I was excited to return a healed person, finally, I could be involved in my church with no psychosis to back me off. I wrote out my ten page testimony and submitted that for the membership class.
The next time I went to church I was approached by a rageful and silent male lay-leader. And again, and again by other ones. At first I was awed at God’s providence and wisdom for bringing other mentally ill people there, for surely I thought perhaps those men had forgotten to take their medications. But they became too many, they were always lay-leaders, and they were always men. And then one called me a heretic.
I had to figure that out.

Susan Moore said...

Part 5 of 7
God led me to find out about ‘cessationism’, the belief that God no longer works through miracles, signs and wonders, and I was horrified to learn my church believed that lie about God.
When I was healed my eyes immediately became wide-open to the idolatry in my life, and I had thrown out idol after idol. Now I saw the idolatry in my church, and was terrified for them. I realized then, what I was to speak to them about.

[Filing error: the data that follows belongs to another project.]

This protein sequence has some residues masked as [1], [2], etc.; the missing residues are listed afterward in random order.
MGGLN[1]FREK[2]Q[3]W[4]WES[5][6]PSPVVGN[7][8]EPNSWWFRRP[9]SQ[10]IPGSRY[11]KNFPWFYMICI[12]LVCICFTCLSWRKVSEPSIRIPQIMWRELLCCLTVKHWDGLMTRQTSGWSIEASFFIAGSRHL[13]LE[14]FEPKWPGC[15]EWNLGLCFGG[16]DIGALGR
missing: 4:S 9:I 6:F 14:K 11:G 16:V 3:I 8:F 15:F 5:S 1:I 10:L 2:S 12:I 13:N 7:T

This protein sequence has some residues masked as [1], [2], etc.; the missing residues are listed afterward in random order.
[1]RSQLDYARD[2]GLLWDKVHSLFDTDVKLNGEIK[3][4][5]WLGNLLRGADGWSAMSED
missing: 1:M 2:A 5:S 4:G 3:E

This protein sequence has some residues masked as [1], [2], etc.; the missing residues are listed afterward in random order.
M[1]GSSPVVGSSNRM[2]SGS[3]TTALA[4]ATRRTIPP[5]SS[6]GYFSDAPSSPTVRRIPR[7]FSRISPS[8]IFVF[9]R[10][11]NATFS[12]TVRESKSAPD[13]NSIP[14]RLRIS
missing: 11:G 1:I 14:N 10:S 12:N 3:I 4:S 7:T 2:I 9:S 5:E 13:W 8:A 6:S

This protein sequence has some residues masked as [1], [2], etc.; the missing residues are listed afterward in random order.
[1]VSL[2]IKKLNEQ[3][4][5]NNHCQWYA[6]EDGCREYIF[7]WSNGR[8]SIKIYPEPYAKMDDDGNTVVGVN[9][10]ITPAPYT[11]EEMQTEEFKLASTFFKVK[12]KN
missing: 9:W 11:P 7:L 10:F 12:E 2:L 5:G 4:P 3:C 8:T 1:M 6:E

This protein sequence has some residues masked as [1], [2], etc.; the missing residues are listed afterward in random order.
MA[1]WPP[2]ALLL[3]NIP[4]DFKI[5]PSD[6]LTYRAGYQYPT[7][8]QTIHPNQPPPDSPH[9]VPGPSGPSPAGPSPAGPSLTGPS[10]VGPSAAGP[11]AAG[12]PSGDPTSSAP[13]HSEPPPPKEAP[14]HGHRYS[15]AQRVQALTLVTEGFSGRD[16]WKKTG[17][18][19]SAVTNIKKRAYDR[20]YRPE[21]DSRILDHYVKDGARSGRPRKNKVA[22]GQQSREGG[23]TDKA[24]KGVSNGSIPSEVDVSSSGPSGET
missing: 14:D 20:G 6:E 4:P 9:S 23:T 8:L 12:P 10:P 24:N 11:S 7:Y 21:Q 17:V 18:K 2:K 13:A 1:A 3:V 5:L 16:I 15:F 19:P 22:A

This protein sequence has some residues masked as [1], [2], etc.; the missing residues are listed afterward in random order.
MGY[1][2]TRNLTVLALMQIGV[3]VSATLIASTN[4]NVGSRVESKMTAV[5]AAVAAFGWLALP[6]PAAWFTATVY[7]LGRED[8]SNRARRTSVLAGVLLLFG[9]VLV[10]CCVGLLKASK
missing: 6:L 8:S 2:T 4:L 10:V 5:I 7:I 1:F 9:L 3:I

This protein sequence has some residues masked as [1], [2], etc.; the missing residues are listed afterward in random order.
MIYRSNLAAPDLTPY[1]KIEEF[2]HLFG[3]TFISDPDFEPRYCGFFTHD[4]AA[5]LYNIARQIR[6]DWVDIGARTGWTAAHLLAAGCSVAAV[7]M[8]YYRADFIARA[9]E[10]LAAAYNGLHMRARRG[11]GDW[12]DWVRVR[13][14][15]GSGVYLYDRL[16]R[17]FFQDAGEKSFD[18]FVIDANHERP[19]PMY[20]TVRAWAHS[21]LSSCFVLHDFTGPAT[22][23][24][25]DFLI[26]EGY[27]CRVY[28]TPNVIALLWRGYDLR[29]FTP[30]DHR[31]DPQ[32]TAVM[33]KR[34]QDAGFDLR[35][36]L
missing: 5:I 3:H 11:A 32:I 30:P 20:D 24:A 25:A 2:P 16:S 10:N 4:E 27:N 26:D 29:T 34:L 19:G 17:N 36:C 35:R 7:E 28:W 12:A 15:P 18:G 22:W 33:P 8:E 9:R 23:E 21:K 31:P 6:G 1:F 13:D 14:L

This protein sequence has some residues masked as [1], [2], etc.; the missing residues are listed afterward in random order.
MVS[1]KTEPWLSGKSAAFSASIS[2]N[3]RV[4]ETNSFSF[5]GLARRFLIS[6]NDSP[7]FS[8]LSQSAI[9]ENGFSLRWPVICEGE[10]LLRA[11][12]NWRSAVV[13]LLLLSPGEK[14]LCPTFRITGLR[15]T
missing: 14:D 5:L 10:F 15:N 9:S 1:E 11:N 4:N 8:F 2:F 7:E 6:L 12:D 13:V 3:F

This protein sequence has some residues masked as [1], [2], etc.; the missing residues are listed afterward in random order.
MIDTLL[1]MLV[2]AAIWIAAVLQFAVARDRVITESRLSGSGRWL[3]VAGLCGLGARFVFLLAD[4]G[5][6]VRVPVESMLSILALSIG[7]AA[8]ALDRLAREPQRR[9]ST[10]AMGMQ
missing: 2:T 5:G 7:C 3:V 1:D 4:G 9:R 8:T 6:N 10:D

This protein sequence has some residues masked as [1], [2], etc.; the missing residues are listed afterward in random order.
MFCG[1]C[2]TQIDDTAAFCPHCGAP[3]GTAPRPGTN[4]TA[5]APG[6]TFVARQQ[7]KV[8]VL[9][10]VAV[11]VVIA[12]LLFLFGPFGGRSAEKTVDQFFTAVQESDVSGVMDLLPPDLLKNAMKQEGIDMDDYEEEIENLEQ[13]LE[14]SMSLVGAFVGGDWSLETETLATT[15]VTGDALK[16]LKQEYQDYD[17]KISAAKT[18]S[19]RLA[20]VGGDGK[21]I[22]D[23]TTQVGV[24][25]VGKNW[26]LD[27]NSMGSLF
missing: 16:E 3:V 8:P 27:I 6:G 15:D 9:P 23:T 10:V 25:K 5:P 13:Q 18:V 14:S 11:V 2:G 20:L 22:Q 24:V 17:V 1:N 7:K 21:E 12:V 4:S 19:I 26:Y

Like Abigail and David, I threw myself at the feet of God and begged for His mercy on them, I told Him to take His wrath out on me, instead. Their idolatry is that they covet their independence from God and their self-sufficiency; they lack gratitude for the direct revelation of God through His Spirit, specifically in His revealing of Himself through His signs, wonders and miracles.
In the meantime I had to figure that out. What would cause that?
I wanted to reach more people so I wrote out and produced what is now my online testimony at Although the Pastors were aware of it, they did not ‘advertise’ it. I told friends and some read it, but most did not. After all, they are taught that such things about God are lies, and not to believe them. It formed a chasm between them and me.

Susan Moore said...

Part 6 of 7
So, time went on. I attempted to make appointments with my pastor, and was refused. Most recently I was referred to the pastor who does counseling. I didn’t know how speaking to him would help, perhaps he would speak to the leadership team. So I spoke to him about my concerns regarding their pride and their interpretation of scripture, but he relayed none of that to the leadership team. I got no response from the leadership team.